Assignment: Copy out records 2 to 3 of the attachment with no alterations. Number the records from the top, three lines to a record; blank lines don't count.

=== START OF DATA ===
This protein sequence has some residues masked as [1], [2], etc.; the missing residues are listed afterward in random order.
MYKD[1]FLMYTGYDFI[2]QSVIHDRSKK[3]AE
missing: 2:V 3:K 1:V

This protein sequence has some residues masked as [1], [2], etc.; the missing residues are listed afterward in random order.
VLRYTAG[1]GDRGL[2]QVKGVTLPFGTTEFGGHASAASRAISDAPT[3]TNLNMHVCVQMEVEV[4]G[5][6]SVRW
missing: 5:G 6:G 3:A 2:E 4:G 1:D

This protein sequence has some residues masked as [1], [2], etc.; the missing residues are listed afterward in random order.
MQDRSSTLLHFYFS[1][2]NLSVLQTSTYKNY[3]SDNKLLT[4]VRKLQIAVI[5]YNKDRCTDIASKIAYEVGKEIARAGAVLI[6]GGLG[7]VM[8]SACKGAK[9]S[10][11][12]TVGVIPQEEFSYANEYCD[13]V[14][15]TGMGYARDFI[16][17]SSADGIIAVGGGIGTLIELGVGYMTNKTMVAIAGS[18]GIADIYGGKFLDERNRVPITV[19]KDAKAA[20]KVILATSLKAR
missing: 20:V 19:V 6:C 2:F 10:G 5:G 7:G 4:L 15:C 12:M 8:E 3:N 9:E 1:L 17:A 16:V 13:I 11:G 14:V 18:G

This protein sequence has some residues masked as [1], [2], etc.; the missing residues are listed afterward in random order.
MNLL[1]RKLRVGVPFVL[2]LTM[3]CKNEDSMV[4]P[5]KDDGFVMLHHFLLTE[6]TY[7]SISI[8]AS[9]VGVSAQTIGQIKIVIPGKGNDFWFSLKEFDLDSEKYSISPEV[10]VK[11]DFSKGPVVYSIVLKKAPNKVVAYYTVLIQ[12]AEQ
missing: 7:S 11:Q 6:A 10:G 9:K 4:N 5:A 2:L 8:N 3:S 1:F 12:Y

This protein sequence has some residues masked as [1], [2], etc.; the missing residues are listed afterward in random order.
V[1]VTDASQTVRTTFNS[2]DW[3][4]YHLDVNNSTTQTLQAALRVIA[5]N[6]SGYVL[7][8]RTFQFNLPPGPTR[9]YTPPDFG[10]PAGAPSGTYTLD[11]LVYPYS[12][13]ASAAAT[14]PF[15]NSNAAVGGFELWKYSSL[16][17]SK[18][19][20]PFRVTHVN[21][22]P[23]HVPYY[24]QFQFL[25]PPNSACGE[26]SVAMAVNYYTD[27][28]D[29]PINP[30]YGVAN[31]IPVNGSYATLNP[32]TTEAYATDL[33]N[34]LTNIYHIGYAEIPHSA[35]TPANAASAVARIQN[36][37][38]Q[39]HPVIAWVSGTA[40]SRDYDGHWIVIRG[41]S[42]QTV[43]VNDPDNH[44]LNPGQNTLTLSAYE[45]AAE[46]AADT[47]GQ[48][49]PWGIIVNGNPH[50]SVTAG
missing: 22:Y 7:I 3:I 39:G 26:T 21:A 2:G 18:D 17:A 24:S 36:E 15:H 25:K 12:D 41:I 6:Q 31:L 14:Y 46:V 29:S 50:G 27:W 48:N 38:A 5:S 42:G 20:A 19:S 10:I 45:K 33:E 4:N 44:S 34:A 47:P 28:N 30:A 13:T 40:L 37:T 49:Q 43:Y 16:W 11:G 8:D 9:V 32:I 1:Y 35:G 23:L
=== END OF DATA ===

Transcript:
This protein sequence has some residues masked as [1], [2], etc.; the missing residues are listed afterward in random order.
VLRYTAG[1]GDRGL[2]QVKGVTLPFGTTEFGGHASAASRAISDAPT[3]TNLNMHVCVQMEVEV[4]G[5][6]SVRW
missing: 5:G 6:G 3:A 2:E 4:G 1:D

This protein sequence has some residues masked as [1], [2], etc.; the missing residues are listed afterward in random order.
MQDRSSTLLHFYFS[1][2]NLSVLQTSTYKNY[3]SDNKLLT[4]VRKLQIAVI[5]YNKDRCTDIASKIAYEVGKEIARAGAVLI[6]GGLG[7]VM[8]SACKGAK[9]S[10][11][12]TVGVIPQEEFSYANEYCD[13]V[14][15]TGMGYARDFI[16][17]SSADGIIAVGGGIGTLIELGVGYMTNKTMVAIAGS[18]GIADIYGGKFLDERNRVPITV[19]KDAKAA[20]KVILATSLKAR
missing: 20:V 19:V 6:C 2:F 10:G 5:G 7:G 4:L 15:C 12:M 8:E 3:N 9:E 1:L 17:A 16:V 13:I 11:G 14:V 18:G